China to pump around $361bn into green energy by end of decade

5 Jan 17

China is to channel 2.5tn yuan ($361bn) into renewable energy technologies by the end of the decade, the country’s energy agency said today.

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China smog iStock

As cities in China have been regularly engulfed in toxic smog, the government has declared a 'war on pollution'.

 

The announcement follows news that the world’s biggest polluter has set a target to reduce its annual coal capacity by 800 million tonnes as China steers away from the dirty power that fuelled its economic boom.

China’s National Energy Agency unveiled a document in a press conference today outlining its plans for renewable investment until 2020, as part of the country’s thirteenth five-year plan.

It gave no details as to how the funds, which would equate to around $90bn annually if split equally over the next four years, will be spent – a figure that would likely see China remain the world’s largest investor in renewable energy

Capacity growth in non-fossil fuel sources, including hydro, wind, solar, biomass and nuclear, will account for around half of all new power generation by 2020.

The NEA said the plans will create 13 million jobs and “very prominent” economic, environmental and social benefits.

Still, by the end of the decade renewable sources will account for just 15% of China’s energy production, compared to coal’s 58%, highlighting the scale of the challenge facing the country.

Public concern about pollution in China, which often sees entire cities engulfed in toxic smog, is becoming increasingly pronounced. This prompted its leaders to declare a ‘war on pollution’, and in recent years China has displayed enthusiasm for climate change initiatives.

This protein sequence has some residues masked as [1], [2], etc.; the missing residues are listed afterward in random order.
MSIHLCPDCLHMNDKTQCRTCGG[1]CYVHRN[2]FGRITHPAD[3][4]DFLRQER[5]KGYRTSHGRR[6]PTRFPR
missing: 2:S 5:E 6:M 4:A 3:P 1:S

However, its state-owned companies in industries like steel, coal and energy are among the main culprits in emissions and smog production.

According to reports in the country’s official news agency Xinhua on Saturday, Beijing is planning to cut its annual coal capacity by 800 million tonnes per year.

However, this will still result in annual increases in total output, albeit smaller than there would have been otherwise.

China expects total coal output to rise to around 3.9 billion tonnes by 2020, compared with 3.75 billion tonnes in 2016. By 2020, the world’s second largest economy will be burning 4.1 billion tonnes, Xinhua said.

Environmental NGOs pointed out that despite these commitments, China continues to build coal-fired power plants at an alarming rate. In 2015, it started around two new projects per week. 

  • Emma Rumney

    Emma is a reporter at Cooking Recipes International. She also writes for in the UK.

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